The world’s biggest clearinghouse for swaps is attracting interest from the world’s highest-profile operators of equities exchanges.
LCH.Clearnet Group Ltd. said today it has been approached about “some form of possible business combination.” It has held talks with Nasdaq OMX Group Inc. (NDAQ), NYSE Euronext and London Stock Exchange Group Plc (LSE) as part of a strategic business review, according to three people familiar with the matter. No decision has been made on any potential sale, said the people, who declined to be identified because the discussions are private.
Clearinghouses such as LCH.Clearnet and Eurex Clearing operate as central counterparties for every buy and sell order executed by their members, who post collateral, reducing the risk that a trader defaults on a deal. The business is becoming more valuable amid firmer regulation of derivatives trading and a merger wave that has seen more than $20 billion of exchange takeovers announced in the last seven months.
“It makes logical sense for the exchanges to go after this,” said Tim Hartzell, who oversees about $350 million as chief investment officer for Houston-based Sequent Asset Management. “There’s a regulatory push to move the business off the banks’ balance sheets and into clearing houses and exchanges.”
The LSE said in an e-mailed statement today that the group isn’t in discussions with LCH about a possible transaction. NYSE Euronext spokesman Ray Pellecchia and Alex Honeysett, a spokeswoman for Nasdaq OMX, declined to comment.
“LCH.Clearnet confirms that it has received various proposals indicating an interest in pursuing some form of possible business combination or other cooperation,” Andrea Schlaepfer, a spokeswoman for LCH, said in a statement today. “LCH.Clearnet’s considerations are at a preliminary stage and there can be no certainty that these proposals will result in any transaction.”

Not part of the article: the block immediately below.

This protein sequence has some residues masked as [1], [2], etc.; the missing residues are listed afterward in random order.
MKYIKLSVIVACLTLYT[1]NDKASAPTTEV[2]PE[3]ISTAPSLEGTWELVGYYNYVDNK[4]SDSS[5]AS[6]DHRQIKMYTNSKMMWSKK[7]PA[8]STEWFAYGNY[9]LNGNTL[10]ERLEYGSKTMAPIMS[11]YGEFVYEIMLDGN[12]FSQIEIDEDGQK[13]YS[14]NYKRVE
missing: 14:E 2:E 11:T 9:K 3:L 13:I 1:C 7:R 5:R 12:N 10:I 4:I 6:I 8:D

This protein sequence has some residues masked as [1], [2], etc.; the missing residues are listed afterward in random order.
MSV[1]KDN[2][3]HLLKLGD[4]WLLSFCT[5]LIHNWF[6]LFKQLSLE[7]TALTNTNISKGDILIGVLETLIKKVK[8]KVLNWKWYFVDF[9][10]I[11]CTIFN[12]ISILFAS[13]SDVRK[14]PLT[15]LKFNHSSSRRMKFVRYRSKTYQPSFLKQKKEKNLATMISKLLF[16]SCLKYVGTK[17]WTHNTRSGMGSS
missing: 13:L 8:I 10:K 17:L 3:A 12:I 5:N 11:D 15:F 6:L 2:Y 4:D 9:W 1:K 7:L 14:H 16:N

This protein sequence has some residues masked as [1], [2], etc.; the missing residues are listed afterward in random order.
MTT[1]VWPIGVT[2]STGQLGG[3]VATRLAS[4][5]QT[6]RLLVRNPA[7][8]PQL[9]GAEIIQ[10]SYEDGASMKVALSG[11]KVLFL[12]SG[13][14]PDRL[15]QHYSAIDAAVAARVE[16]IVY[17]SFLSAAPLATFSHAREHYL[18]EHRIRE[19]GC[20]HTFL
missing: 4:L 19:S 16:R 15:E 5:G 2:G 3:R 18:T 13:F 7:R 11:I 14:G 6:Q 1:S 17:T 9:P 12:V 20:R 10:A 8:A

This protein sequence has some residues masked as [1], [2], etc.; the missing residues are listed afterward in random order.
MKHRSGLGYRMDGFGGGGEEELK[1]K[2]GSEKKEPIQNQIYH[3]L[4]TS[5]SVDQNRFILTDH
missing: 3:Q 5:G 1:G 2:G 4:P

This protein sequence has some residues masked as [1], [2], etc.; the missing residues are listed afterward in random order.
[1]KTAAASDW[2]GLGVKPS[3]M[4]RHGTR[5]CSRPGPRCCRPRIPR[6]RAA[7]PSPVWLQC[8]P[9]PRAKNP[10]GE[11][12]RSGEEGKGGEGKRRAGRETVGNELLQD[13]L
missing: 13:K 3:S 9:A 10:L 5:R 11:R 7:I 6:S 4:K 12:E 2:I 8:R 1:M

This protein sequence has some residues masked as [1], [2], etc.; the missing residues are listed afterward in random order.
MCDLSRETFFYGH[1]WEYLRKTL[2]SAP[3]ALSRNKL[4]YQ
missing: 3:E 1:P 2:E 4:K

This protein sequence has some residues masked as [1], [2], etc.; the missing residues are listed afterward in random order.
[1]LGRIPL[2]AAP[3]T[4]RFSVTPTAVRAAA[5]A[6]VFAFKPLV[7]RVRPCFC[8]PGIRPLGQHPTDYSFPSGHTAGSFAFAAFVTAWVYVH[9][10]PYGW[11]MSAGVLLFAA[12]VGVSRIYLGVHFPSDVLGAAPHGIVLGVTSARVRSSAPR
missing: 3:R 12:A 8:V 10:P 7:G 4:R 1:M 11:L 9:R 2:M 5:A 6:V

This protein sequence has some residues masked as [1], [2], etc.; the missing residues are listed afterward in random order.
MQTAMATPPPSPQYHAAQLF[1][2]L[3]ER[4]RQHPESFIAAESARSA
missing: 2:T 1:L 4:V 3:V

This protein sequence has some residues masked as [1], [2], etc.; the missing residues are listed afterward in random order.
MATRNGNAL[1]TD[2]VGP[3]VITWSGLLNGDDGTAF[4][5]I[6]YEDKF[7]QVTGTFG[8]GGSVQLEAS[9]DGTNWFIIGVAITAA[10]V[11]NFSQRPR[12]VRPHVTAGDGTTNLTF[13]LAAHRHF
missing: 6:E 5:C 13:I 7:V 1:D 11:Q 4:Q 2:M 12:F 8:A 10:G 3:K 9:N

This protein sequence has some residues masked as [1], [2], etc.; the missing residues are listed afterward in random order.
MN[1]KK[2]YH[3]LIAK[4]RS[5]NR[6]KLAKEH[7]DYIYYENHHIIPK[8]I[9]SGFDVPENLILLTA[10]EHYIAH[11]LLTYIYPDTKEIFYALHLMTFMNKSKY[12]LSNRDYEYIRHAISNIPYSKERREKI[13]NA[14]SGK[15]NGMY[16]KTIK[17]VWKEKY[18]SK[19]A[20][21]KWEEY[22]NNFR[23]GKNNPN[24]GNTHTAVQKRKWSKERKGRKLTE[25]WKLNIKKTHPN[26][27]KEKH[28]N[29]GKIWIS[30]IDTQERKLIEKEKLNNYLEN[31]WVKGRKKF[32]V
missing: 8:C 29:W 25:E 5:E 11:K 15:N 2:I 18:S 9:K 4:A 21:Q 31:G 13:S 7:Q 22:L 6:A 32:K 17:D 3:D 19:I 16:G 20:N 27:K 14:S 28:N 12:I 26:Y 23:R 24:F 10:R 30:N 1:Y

Exchange operators from New York to Frankfurt and Singapore have sought takeovers to augment core stock trading businesses after regulation and computers eroded profits. Nasdaq OMX withdrew from a bidding contest for NYSE Euronext (NYX) this month after U.S. regulators indicated they would block its $11.3 billion hostile offer.
“This is especially attractive for Nasdaq if they can diversify and start crossing time zones and country borders, especially after they walked away from the New York Stock Exchange deal,” Hartzell said.
The U.S. Dodd-Frank Act mandates that most interest-rate, credit-default and other swaps be processed by central counterparties and traded on exchanges or similar systems, taking business from the Wall Street banks that pioneered the transactions. All OTC trades will be reported to regulators, while dealers and their biggest clients will face higher capital requirements to access the market. In Europe, regulators are also mandating more clearing of OTC derivatives.
NYSE has said it will start clearing all its own trades in Europe, terminating its contract with LCH.Clearnet and joining Deutsche Boerse AG, with whom it agreed in February to combine, and rival CME Group Inc. (CME), which operate their own trade and post-trade services.
Nasdaq OMX, NYSE Euronext and LSE proposed paying between 350 million euros ($500 million) and 1 billion euros for the company, the Financial Times reported yesterday, citing three sources it didn’t identify.